Schmitt AM, Chang HY. Long noncoding RNAs in cancer pathways. Cancer Cell. 2016;29(4):452–63.

    CAS  PubMed  PubMed Central  Google Scholar 

  54. 54.

    Lin X, et al. TFF3 contributes to epithelial–mesenchymal transition (EMT) in papillary thyroid carcinoma cells via the MAPK/ERK signaling pathway. J Cancer. 2018;9(23):4430–9.

    PubMed  PubMed Central  Google Scholar 

  55. 55.

    Xie F, et al. TGF-beta signaling in cancer metastasis. Acta Biochim Biophys Sin. 2018;50(1):121–32.

    CAS  PubMed  Google Scholar 

  56. 56.

    Morikawa M, Derynck R, Miyazono K. TGF-β and the TGF-β family: context-dependent roles in cell and tissue physiology. Cold Spring Harbor Perspect Biol. 2016;8(5): a021873.

    Google Scholar 

  57. 57.

    Lamouille S, Xu J, Derynck R. Molecular mechanisms of epithelial–mesenchymal transition. Nat Rev Mol Cell Biol. 2014;15(3):178–96.

    CAS  PubMed  PubMed Central  Google Scholar 

  58. 58.

    Hao Y, Baker D, Ten Dijke P. TGF-beta-mediated epithelial–mesenchymal transition and cancer metastasis. Int J Mol Sci. 2019;20(11):2767.

    CAS  PubMed Central  Google Scholar 

  59. 59.

    Baquero P, Jiménez-Mora E, Santos A, Lasa M, Chiloeches A. TGFβ induces epithelial–mesenchymal transition of thyroid cancer cells by both the BRAF/MEK/ERK and Src/FAK pathways. Mol Carcinog. 2016;55(11):1639–54.

    CAS  PubMed  Google Scholar 

  60. 60.

    Kim DW, et al. Complex temporal changes in TGFβ oncogenic signaling drive thyroid carcinogenesis in a mouse model. Carcinogenesis. 2013;34(10):2389–400.

    CAS  PubMed  PubMed Central  Google Scholar 

  61. 61.

    Bhatti MZ, et al. REGγ potentiates TGF-β/Smad signal dependent epithelial–mesenchymal transition in thyroid cancer cells. Cell Signal. 2019;64: 109412.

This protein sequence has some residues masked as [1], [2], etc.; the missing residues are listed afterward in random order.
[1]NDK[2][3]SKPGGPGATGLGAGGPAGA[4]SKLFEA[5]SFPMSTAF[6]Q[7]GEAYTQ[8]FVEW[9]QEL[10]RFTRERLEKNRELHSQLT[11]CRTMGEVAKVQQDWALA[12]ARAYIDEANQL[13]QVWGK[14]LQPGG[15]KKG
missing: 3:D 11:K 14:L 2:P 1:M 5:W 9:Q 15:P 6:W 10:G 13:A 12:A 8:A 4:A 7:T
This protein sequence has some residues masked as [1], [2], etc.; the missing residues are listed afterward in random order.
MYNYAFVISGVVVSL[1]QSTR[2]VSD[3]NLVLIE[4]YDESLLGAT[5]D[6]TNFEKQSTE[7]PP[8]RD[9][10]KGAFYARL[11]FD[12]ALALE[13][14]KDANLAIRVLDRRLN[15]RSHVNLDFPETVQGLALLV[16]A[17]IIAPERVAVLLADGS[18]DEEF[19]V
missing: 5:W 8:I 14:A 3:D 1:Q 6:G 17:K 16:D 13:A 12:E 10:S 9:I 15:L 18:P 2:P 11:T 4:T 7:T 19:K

CAS  PubMed  Google Scholar 

  62. 62.

    Min WP, Wei XF. Silencing SIX1 inhibits epithelial mesenchymal transition through regulating TGF-β/Smad2/3 signaling pathway in papillary thyroid carcinoma. Auris Nasus Larynx. 2020;48(3):487–95.

    PubMed  Google Scholar 

  63. 63.

    Li T, et al. Epigallocatechin gallate (EGCG) suppresses epithelial–mesenchymal transition (EMT) and invasion in anaplastic thyroid carcinoma cells through blocking of TGF-β1/Smad signaling pathways. Bioengineered. 2019;10(1):282–91.

    CAS  PubMed  PubMed Central  Google Scholar 

  64. 64.

    Baquero P, et al. TGFβ induces epithelial–mesenchymal transition of thyroid cancer cells by both the BRAF/MEK/ERK and Src/FAK pathways. Mol Carcinog. 2016;55(11):1639–54.

    CAS  PubMed  Google Scholar 

  65. 65.

    Wieczorek-Szukala K, et al. Snail-1 overexpression correlates with metastatic phenotype in BRAF(V600E) positive papillary thyroid carcinoma. J Clin Med. 2020;9(9):2701.

    CAS  PubMed Central  Google Scholar 

  66. 66.

    Lopez-Novoa JM, Nieto MA. Inflammation and EMT: an alliance towards organ fibrosis and cancer progression. EMBO Mol Med. 2009;1(6–7):303–14.

    CAS  PubMed  PubMed Central  Google Scholar 

  67. 67.

    Huang L, Mellor AL. Metabolic control of tumour progression and antitumour immunity. Curr Opin Oncol. 2014;26(1):92–9.

    CAS  PubMed  PubMed Central  Google Scholar 

  68. 68.

    Condeelis J, Pollard JW. Macrophages: obligate partners for tumor cell migration, invasion, and metastasis. Cell. 2006;124(2):263–6.

    CAS  PubMed  Google Scholar 

  69. 69.